Our Activation Services revenue has been a strong performer all year, and we are optimistic about our fourth quarter outlook in this area as well. For the full year, our Activation Services revenue is tracking above our high-end range of guidance provided at the beginning of the year.

So in summary, Synchronoss delivered solid performance across both our businesses during the third quarter, and we are optimistic that we are expanding our set of activation and cloud service solutions that position us well going forward. We remain confident in our ability to capitalize on the substantial market opportunity we address and to grow Synchronoss into a substantially large and more profitable company over time.

With that, let me turn it back to the operator, and we'll begin our QA. Thank you.

Question-and-Answer Session

Operator

[Operator Instructions] Our first question comes from the line of Tom Roderick with Stifel.

Tom M. Roderick - Stifel, Nicolaus & Co., Inc., Research Division

So maybe I could start with talking -- or asking a question a little bit here about the Verizon relationship. And in particular, you highlighted an extension of that for 5 years. Can you discuss what, if any, sort of pricing concessions you had to give up to achieve some of that visibility as far as the 5-year agreement? And when you talk about better top line visibility, can you give a sense as to what that means? Are you getting commitments on a subscriber level, on a pricing level? Just any further detail you can get, since it seems like you're getting better visibility out of this relationship than you might typically get on the activation side.

Stephen G. Waldis

Yes. Tom, this is Steve. So the general extension of the agreement, really, the pricing remained as we previously had it. The bigger initiatives and changes were around the commitment for the minimums on a go-forward and a visibility into the outer years. If you recall, in the cloud business, our software is in the hands of, obviously, their end subscribers, and so it's really important to partner with us so that we have accurate time to make the right investments to ensure that experience can be as pleasurable and as scalable as possible. And so the additional new marketing promotions, as well as the future outward look of the cloud, required higher minimum commitments, and so we adjusted it accordingly so that the partnership can generate the results that everybody intends to see over the next few years.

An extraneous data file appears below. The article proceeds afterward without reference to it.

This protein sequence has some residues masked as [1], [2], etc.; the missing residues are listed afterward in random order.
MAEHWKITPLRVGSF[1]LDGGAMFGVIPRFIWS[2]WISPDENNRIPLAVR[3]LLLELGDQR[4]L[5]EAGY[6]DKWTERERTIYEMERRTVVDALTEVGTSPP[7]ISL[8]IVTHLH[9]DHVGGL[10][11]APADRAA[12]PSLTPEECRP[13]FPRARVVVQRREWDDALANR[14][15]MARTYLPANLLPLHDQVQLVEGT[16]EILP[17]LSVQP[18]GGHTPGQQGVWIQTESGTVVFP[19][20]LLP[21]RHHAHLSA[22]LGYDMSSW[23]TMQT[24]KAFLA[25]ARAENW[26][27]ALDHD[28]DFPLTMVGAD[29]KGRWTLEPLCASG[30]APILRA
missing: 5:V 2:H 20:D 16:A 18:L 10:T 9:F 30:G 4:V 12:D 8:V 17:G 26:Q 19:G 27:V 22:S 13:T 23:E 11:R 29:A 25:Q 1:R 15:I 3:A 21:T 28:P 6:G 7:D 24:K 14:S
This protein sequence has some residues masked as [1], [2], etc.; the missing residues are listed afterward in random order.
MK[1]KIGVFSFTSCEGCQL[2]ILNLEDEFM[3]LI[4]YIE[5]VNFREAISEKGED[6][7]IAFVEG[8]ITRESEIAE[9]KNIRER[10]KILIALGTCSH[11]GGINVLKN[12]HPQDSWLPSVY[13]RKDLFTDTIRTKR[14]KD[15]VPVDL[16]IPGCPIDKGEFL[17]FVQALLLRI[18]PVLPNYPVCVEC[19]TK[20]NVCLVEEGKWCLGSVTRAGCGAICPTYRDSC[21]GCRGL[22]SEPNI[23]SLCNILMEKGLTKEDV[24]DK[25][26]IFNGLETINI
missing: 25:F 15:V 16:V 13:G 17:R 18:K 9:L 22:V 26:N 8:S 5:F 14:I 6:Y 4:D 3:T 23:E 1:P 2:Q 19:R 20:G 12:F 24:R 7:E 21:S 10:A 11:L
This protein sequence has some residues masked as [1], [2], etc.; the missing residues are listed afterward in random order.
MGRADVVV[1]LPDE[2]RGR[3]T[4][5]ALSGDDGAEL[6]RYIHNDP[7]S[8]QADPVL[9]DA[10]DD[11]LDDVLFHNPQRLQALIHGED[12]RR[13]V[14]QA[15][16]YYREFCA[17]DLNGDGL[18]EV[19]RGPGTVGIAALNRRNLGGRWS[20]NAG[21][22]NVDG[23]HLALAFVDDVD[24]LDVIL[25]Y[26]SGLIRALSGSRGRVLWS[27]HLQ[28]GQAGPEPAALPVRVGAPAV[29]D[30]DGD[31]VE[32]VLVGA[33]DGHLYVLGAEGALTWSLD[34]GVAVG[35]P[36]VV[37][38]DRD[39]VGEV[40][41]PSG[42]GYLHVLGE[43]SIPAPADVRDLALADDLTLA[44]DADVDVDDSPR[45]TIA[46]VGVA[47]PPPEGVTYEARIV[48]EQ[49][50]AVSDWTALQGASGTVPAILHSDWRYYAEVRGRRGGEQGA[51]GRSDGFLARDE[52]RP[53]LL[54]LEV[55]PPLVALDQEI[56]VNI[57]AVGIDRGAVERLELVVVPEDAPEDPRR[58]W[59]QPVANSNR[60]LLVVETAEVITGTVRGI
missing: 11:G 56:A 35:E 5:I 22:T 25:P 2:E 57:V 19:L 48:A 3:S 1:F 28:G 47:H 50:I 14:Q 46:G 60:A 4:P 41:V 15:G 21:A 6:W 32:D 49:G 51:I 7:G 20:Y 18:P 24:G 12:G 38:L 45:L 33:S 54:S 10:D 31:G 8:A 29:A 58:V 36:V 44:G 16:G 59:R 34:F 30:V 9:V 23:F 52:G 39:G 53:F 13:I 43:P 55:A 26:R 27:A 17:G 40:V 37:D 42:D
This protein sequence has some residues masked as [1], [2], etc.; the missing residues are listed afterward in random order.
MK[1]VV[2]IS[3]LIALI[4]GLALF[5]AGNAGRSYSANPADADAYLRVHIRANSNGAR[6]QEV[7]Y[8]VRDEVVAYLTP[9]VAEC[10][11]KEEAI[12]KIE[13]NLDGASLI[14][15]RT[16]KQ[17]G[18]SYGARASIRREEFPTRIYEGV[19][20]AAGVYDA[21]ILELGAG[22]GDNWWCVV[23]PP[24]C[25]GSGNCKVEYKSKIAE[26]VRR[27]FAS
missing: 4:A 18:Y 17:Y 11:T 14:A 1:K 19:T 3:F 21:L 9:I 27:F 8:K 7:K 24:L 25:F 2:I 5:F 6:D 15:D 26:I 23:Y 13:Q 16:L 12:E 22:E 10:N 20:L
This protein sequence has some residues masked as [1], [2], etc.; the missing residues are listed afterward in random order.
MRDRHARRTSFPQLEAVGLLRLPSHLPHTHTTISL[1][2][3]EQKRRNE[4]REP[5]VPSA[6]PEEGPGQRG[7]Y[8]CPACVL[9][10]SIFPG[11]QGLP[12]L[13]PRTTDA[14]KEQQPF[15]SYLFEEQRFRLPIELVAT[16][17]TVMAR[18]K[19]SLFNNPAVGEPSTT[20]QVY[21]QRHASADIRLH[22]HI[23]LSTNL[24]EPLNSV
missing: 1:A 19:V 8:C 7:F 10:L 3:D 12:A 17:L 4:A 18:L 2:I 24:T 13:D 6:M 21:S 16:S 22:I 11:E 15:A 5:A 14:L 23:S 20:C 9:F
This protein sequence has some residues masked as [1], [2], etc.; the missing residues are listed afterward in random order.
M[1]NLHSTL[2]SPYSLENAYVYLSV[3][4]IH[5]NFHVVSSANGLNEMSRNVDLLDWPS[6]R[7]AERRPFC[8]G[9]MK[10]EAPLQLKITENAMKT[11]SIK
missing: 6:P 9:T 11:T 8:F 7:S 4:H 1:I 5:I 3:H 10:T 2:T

Tom M. Roderick - Stifel, Nicolaus & Co., Inc., Research Division

Great. Maybe second question, this is more broadly speaking around the transactional business itself. If I look at cloud, it looks like it was relatively flat quarter-on-quarter. But it does sound there's some puts and takes relative to the transactional business line inside of that growing faster while pro serve's shrinking. Can you break apart the cloud, in particular, as it relates to what sort of growth you may be seeing on the transactional side? And then, I guess, the secondary question around that is, was there any sort of meaningful license revenue this quarter that should be called out, like we had in some of the past quarters?

Stephen G. Waldis

Tom, let me take the first part. I'll let Larry address on the license side; I'm not sure. As you recall, the first half of this year, we had a lot of deployments that were taking place across the personal cloud. And a lot of that services revenue -- this is kind of a transitioning quarter, where the service revenues are going down and these personal cloud productions that we spoke about last quarter are ramping up. And as I indicated in my script, you'll see the output of that and the acceleration here in Q4. And the combination of the success of the personal cloud rollouts and a lot of the technology integration that we were able to capitalize -- and NewBay got us through these personal cloud deployments a lot quicker, especially in Europe, and put us more into the transactional flow on a go-forward basis. I think some of the proof points, besides this quarter going up, I kind of shared a little bit on the call of the run rates for Verizon that will be a little bit ahead of where we anticipated for sure at the end of Q1.

Tom M. Roderick - Stifel, Nicolaus & Co., Inc., Research Division